By the mid-'90s, dance music had reached the mainstream of British radio and culture, with Oakenfold at the front of a new wave of globe-trotting DJs; he toured with U2 and supported live gigs by INXS, the Orb, Simply Red, Boy George, and Primal Scream. On Britain's ever-growing club circuit, he inaugurated the London superclub Ministry of Sound early in the 1990s and became a resident at Britain's other superclub, Liverpool's Cream, instead of taking big money for independent gigs. He also cut down his remix schedule to less than five per year, concentrating instead on the release of a half dozen mix albums, including several volumes in the Journeys by DJ series. He also regularly contributed to Pete Tong's Essential Mix program, heard weekly on BBC Radio 1; Oakenfold's late-1994 broadcast, focusing on the Goa trance style and subsequently referred to as Goa Mix, quickly achieved legendary status, and has remained the most requested broadcast on Radio 1. 1998's Tranceport, a U.S.-only release, helped establish an American fan base for Oakenfold as well as trance as a whole. Oakenfold left Cream in 1999, after which Virgin commemorated the occasion with the release of Resident: Two Years of Oakenfold at Cream. Perfecto Presents Another World arrived the following year.
Oakenfold's American audience expanded greatly during the early 2000s, as he began playing at major events and touring with the likes of Moby and Carl Cox. After relocating to Los Angeles in order to focus on stateside performances as well as film score work, Swordfish: The Album, a soundtrack Oakenfold constructed for the computer-hacker movie of the same name, appeared in 2001. In 2002, Bunkka became his first album of original productions. Oakenfold became the first DJ to spin at the Great Wall of China in 2003, commemorating the feat with the Great Wall double-CD. Further mix albums like Creamfields (2004) and Perfecto Presents...The Club (2005) appeared before his second production effort, A Lively Mind, landed in 2006. Perfecto: Vegas would arrive in 2009, the same year Oakenfold produced the title cut to Madonna's hits collection Celebration.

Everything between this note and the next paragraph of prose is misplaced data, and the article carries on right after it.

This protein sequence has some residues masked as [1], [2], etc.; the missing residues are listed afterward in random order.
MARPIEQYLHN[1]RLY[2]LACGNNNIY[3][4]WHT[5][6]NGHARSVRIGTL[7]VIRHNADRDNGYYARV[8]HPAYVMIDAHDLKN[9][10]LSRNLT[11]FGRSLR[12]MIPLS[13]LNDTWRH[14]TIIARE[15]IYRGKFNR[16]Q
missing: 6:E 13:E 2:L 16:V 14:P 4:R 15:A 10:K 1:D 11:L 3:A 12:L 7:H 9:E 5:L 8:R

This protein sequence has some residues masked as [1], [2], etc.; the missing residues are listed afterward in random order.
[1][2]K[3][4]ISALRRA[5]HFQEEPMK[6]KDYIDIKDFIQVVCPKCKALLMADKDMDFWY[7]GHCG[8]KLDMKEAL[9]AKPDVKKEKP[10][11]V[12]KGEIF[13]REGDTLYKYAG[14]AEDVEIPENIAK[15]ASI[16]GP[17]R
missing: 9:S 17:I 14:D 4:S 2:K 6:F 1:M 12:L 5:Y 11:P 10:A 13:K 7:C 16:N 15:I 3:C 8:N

In 2011, he announced a new project titled Pop Killer, which was set to feature guest artists like Cee Lo Green and the Red Hot Chili Peppers. However, years passed and he continued to churn out compilation mixes like the We Are Planet Perfecto series and his third LP, 2014's Trance Mission. Talk of Pop Killer resurfaced in 2016 with the release of the single "U Are," which featured Amba Shepherd and BRKLYN, but the album still did not surface. In 2017, Oakenfold released the mix Dreamstate, Vol 1. During the same year, he played a DJ set at the base camp of Mount Everest; at an altitude of 17,600 feet, it was referred to as the "highest party on Earth." The following year, Oakenfold performed the first-ever DJ set at Stonehenge; his set was subsequently released as Sunset at Stonehenge. ~ John Bush, Rovi